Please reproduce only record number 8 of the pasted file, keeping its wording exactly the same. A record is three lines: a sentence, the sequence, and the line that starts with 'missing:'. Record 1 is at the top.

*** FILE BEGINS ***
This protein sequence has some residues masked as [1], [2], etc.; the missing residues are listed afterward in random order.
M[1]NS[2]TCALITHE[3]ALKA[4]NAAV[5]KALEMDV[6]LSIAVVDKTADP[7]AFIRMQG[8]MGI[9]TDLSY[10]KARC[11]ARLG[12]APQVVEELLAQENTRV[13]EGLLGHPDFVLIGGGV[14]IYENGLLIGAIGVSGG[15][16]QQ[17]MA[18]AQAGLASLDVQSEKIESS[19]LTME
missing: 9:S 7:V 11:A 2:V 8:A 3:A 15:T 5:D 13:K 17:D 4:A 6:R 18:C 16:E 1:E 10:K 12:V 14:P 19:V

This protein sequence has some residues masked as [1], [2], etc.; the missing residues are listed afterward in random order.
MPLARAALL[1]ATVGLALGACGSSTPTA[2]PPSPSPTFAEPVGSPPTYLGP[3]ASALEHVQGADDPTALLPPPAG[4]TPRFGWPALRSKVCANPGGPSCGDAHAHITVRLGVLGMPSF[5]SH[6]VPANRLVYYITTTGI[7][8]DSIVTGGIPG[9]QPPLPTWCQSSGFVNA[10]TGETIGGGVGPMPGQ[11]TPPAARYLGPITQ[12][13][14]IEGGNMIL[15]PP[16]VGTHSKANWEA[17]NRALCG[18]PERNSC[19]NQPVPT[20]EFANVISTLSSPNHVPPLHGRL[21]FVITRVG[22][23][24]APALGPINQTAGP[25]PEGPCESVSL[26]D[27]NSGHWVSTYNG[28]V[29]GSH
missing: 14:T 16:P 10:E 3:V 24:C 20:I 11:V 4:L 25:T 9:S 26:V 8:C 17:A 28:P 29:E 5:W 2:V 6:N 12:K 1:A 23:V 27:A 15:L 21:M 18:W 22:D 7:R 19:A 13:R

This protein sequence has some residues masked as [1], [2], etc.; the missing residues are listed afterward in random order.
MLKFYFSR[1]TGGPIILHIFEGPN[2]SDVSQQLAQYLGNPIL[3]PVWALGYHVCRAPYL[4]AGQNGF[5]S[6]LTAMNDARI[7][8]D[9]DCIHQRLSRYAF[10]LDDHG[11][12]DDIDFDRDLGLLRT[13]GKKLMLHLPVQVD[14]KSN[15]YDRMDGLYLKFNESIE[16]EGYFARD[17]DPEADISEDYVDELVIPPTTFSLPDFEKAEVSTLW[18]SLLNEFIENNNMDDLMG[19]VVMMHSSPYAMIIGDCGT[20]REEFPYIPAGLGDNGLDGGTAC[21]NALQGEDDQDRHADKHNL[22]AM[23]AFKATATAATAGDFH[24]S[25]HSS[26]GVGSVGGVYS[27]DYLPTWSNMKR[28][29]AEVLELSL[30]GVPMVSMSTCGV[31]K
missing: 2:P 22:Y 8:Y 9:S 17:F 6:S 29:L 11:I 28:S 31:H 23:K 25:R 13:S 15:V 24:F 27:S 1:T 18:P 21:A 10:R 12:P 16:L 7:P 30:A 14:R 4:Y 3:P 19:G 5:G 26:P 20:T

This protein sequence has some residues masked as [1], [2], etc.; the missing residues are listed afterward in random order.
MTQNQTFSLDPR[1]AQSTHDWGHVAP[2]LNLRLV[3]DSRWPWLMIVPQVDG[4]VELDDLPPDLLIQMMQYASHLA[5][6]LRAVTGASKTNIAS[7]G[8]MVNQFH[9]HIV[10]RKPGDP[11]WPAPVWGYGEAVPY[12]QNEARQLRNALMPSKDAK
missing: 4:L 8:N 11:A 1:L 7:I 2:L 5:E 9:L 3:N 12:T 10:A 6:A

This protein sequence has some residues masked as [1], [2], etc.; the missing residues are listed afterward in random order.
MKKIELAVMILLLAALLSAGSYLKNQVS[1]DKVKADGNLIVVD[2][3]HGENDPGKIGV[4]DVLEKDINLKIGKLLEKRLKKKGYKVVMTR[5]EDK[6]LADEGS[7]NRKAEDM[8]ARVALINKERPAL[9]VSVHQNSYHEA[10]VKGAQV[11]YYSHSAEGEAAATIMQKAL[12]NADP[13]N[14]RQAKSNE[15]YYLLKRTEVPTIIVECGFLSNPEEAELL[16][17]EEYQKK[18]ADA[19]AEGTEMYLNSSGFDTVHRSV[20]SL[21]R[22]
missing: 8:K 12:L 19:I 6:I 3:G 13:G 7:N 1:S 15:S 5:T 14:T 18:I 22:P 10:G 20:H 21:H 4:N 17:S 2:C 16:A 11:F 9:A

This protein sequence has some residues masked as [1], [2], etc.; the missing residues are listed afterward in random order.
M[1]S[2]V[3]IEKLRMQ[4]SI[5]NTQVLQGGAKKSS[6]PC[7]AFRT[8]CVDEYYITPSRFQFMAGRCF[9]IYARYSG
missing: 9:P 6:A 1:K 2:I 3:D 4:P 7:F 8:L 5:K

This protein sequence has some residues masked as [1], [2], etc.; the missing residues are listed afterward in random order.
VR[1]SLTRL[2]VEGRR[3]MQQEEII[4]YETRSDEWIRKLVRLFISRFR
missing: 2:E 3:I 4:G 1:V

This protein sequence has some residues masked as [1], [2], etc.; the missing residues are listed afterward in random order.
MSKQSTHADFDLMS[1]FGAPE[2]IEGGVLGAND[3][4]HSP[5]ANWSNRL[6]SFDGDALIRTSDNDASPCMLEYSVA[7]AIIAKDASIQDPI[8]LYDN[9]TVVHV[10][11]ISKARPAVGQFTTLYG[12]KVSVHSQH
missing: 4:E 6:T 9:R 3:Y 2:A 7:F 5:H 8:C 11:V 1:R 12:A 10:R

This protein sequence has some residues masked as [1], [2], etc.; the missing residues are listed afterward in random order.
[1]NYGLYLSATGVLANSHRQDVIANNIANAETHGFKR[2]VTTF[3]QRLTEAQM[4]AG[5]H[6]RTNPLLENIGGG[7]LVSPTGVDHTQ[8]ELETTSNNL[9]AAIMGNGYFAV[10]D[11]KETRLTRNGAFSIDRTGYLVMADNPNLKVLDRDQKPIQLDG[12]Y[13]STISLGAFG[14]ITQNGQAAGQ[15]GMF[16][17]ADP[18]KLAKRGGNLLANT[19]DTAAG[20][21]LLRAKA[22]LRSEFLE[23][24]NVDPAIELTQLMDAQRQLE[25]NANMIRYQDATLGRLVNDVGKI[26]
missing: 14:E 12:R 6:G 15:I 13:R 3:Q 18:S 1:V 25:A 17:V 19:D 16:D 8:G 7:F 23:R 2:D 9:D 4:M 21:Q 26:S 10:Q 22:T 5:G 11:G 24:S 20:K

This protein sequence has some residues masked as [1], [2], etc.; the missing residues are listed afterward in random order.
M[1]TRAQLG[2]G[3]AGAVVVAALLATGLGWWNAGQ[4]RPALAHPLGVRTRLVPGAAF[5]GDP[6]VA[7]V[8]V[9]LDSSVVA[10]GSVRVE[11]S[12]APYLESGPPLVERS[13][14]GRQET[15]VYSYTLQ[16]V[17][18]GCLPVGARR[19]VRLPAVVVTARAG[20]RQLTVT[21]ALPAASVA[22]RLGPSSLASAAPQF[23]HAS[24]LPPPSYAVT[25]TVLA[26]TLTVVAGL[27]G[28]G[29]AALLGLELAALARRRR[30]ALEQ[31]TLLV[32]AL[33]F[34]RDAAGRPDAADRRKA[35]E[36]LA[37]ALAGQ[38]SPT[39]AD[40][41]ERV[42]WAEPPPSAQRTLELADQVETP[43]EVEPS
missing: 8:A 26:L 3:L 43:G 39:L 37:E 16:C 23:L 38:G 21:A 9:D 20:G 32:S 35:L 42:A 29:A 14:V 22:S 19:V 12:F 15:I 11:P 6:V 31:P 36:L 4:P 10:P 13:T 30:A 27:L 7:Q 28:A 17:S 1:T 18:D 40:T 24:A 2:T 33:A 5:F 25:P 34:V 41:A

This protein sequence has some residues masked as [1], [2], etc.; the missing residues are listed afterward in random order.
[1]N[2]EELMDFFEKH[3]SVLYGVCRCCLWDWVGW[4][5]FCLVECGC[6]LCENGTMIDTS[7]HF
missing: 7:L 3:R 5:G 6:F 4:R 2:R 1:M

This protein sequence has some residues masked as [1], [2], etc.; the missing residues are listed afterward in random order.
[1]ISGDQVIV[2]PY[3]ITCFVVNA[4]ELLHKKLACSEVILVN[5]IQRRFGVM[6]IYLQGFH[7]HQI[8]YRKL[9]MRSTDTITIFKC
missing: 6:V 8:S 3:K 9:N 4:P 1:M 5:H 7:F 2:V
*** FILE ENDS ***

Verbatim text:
This protein sequence has some residues masked as [1], [2], etc.; the missing residues are listed afterward in random order.
MSKQSTHADFDLMS[1]FGAPE[2]IEGGVLGAND[3][4]HSP[5]ANWSNRL[6]SFDGDALIRTSDNDASPCMLEYSVA[7]AIIAKDASIQDPI[8]LYDN[9]TVVHV[10][11]ISKARPAVGQFTTLYG[12]KVSVHSQH
missing: 4:E 6:T 9:R 3:Y 2:A 7:F 5:H 8:C 11:V 1:R 12:A 10:R